The actin cytoskeleton as a barrier to virus infection of polarized epithelial cells.
Many diverse viruses target a polarized epithelial monolayer during host invasion. The polarized epithelium is adept at restricting the movement of solutes, ions, macromolecules, and pathogens across the mucosa. This regulation can be attributed to the presence of a junctional complex between adjacent cells and to an intricate network of actin filaments that provides support to the subapical membrane and stabilizes intercellular junctions. It is therefore not surprising that many viruses have evolved highly varied strategies to dissolve or modulate the cortical actin meshwork to promote infection of polarized cells. In this review, we will discuss the cell biological properties of the actin cytoskeleton in polarized epithelial cells and review the known mechanisms utilized by viral pathogens to manipulate this system in order to facilitate their infection.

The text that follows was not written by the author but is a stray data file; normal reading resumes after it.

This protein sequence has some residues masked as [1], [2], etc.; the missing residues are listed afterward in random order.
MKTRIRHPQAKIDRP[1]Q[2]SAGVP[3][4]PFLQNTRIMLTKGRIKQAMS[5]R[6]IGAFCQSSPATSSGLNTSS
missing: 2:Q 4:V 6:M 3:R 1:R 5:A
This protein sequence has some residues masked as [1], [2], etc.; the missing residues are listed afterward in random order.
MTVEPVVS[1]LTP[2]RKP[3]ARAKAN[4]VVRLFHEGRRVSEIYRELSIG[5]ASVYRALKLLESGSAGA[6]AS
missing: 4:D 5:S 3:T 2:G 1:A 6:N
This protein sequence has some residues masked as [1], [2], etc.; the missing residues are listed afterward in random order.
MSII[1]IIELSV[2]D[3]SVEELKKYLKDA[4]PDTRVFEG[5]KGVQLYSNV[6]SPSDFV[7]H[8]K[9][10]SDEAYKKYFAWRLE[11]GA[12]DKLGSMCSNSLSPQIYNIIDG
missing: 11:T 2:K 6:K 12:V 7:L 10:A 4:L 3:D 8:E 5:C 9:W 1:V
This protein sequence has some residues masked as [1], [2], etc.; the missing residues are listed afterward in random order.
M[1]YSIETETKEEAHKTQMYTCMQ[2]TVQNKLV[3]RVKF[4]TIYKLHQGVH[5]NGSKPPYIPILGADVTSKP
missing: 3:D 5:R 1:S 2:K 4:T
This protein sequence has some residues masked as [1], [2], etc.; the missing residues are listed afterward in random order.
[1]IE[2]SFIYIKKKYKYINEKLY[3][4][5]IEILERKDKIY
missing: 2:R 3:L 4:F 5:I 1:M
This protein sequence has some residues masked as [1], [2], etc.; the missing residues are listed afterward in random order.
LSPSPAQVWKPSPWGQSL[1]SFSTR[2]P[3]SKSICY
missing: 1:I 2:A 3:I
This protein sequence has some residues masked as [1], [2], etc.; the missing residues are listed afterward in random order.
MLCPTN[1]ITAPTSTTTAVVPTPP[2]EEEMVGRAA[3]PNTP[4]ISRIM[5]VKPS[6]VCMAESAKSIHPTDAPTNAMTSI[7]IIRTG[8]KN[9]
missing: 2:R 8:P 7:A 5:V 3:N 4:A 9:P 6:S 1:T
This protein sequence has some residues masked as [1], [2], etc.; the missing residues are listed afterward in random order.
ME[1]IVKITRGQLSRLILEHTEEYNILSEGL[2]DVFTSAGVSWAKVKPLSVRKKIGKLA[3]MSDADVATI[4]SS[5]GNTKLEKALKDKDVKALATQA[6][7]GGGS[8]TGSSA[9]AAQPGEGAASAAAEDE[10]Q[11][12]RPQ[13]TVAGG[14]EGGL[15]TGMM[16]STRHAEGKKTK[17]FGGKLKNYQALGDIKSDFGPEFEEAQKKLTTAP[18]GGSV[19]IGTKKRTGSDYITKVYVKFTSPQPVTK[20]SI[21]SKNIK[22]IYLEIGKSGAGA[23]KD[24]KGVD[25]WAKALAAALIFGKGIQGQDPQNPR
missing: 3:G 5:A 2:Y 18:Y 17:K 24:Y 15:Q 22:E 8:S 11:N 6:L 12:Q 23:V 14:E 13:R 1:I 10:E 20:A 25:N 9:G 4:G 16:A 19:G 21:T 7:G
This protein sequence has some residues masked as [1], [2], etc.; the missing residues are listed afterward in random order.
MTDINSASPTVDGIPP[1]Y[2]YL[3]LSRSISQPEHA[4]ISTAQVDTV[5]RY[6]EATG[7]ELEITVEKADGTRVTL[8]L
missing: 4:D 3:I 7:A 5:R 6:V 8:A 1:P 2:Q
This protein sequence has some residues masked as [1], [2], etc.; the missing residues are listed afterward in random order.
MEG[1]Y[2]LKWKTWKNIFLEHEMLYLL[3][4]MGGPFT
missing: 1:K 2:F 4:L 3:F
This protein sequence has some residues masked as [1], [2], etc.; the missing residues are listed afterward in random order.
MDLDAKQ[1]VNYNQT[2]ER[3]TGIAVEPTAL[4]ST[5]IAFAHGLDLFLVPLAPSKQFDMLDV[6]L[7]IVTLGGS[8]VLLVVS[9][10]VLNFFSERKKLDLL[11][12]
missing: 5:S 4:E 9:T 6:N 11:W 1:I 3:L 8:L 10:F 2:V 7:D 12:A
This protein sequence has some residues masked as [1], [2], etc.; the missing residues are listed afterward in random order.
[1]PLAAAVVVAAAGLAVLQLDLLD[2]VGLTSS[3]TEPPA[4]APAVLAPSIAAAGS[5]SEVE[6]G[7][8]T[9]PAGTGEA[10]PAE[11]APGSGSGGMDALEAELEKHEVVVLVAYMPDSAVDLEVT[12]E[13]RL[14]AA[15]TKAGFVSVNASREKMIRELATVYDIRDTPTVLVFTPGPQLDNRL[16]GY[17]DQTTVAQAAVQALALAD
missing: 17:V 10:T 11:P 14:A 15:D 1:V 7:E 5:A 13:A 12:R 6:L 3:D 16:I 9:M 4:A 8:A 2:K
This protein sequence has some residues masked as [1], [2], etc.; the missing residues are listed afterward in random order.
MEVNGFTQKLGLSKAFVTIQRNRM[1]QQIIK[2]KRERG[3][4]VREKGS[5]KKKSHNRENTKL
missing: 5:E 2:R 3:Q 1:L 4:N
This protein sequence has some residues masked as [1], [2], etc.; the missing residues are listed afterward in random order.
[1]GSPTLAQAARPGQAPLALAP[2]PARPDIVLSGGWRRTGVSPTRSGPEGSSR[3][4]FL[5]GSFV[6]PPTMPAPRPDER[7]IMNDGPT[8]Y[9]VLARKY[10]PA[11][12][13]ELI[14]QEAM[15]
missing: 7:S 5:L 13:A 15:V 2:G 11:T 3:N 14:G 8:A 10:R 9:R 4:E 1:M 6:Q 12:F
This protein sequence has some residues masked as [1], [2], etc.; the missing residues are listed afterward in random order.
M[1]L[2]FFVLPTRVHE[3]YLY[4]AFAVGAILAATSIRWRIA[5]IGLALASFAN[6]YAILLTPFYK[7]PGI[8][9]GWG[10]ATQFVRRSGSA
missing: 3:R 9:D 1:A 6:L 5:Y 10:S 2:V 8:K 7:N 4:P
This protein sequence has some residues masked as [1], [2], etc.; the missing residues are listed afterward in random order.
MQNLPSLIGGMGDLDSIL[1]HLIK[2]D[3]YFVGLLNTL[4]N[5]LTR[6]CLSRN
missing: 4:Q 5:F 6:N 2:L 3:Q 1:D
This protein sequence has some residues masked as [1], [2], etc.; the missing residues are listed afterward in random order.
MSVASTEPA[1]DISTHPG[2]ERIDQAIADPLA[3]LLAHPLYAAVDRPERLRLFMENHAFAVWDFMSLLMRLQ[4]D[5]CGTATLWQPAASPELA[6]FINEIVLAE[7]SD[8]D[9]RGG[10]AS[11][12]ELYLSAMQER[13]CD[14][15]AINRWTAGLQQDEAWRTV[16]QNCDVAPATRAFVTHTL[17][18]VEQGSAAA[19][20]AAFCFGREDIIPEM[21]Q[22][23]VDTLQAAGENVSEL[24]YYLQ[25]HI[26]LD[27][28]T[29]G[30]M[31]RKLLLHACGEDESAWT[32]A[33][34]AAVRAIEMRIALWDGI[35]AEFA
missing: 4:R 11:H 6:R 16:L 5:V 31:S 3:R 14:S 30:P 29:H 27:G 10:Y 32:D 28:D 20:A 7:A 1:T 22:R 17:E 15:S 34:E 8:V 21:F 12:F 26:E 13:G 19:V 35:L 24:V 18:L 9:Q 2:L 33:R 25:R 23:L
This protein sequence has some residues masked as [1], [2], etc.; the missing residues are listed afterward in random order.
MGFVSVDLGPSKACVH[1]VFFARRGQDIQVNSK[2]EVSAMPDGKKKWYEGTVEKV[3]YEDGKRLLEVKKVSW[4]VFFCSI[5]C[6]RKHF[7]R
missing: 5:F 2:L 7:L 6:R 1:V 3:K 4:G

Delorme-Axford, E; Coyne, CB
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